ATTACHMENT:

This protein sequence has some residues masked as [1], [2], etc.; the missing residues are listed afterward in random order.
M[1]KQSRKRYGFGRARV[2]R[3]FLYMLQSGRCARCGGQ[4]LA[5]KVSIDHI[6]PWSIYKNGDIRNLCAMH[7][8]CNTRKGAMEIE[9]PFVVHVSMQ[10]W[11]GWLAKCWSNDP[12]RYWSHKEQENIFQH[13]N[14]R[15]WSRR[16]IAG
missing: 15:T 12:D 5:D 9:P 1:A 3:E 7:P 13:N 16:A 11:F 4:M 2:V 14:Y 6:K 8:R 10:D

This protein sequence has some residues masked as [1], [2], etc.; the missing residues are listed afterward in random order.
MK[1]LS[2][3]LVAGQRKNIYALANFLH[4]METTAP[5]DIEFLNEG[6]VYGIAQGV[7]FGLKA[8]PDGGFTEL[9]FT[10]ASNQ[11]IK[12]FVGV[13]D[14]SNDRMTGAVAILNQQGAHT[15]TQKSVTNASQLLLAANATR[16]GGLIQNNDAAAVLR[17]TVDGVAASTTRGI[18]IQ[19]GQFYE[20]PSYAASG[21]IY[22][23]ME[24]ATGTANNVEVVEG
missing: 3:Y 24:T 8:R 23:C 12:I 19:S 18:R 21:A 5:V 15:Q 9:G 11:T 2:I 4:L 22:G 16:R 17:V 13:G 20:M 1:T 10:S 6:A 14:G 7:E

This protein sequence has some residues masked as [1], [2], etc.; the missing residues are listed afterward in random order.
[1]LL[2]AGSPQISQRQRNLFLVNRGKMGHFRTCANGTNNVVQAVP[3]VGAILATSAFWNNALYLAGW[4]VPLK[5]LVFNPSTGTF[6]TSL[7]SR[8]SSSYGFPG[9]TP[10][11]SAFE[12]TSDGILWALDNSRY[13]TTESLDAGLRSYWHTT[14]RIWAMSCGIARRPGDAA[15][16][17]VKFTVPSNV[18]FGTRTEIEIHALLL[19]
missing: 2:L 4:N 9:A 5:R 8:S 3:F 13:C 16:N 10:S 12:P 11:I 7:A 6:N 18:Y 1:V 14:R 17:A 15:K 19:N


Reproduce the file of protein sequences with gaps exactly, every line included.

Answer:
This protein sequence has some residues masked as [1], [2], etc.; the missing residues are listed afterward in random order.
M[1]KQSRKRYGFGRARV[2]R[3]FLYMLQSGRCARCGGQ[4]LA[5]KVSIDHI[6]PWSIYKNGDIRNLCAMH[7][8]CNTRKGAMEIE[9]PFVVHVSMQ[10]W[11]GWLAKCWSNDP[12]RYWSHKEQENIFQH[13]N[14]R[15]WSRR[16]IAG
missing: 15:T 12:D 5:D 9:P 1:A 3:E 7:P 13:N 16:A 11:F 4:M 2:V 14:Y 6:K 8:R 10:D

This protein sequence has some residues masked as [1], [2], etc.; the missing residues are listed afterward in random order.
MK[1]LS[2][3]LVAGQRKNIYALANFLH[4]METTAP[5]DIEFLNEG[6]VYGIAQGV[7]FGLKA[8]PDGGFTEL[9]FT[10]ASNQ[11]IK[12]FVGV[13]D[14]SNDRMTGAVAILNQQGAHT[15]TQKSVTNASQLLLAANATR[16]GGLIQNNDAAAVLR[17]TVDGVAASTTRGI[18]IQ[19]GQFYE[20]PSYAASG[21]IY[22][23]ME[24]ATGTANNVEVVEG
missing: 3:Y 24:T 8:R 23:C 12:I 19:S 18:R 21:A 5:V 15:Q 9:G 11:T 2:I 4:L 22:G 16:R 17:V 13:G 20:M 1:T 10:S 6:A 14:G 7:E

This protein sequence has some residues masked as [1], [2], etc.; the missing residues are listed afterward in random order.
[1]LL[2]AGSPQISQRQRNLFLVNRGKMGHFRTCANGTNNVVQAVP[3]VGAILATSAFWNNALYLAGW[4]VPLK[5]LVFNPSTGTF[6]TSL[7]SR[8]SSSYGFPG[9]TP[10][11]SAFE[12]TSDGILWALDNSRY[13]TTESLDAGLRSYWHTT[14]RIWAMSCGIARRPGDAA[15][16][17]VKFTVPSNV[18]FGTRTEIEIHALLL[19]
missing: 2:L 4:N 9:A 5:R 8:S 3:F 13:C 16:N 10:S 12:P 11:I 7:A 6:N 18:Y 1:V 14:R 17:A 15:K 19:N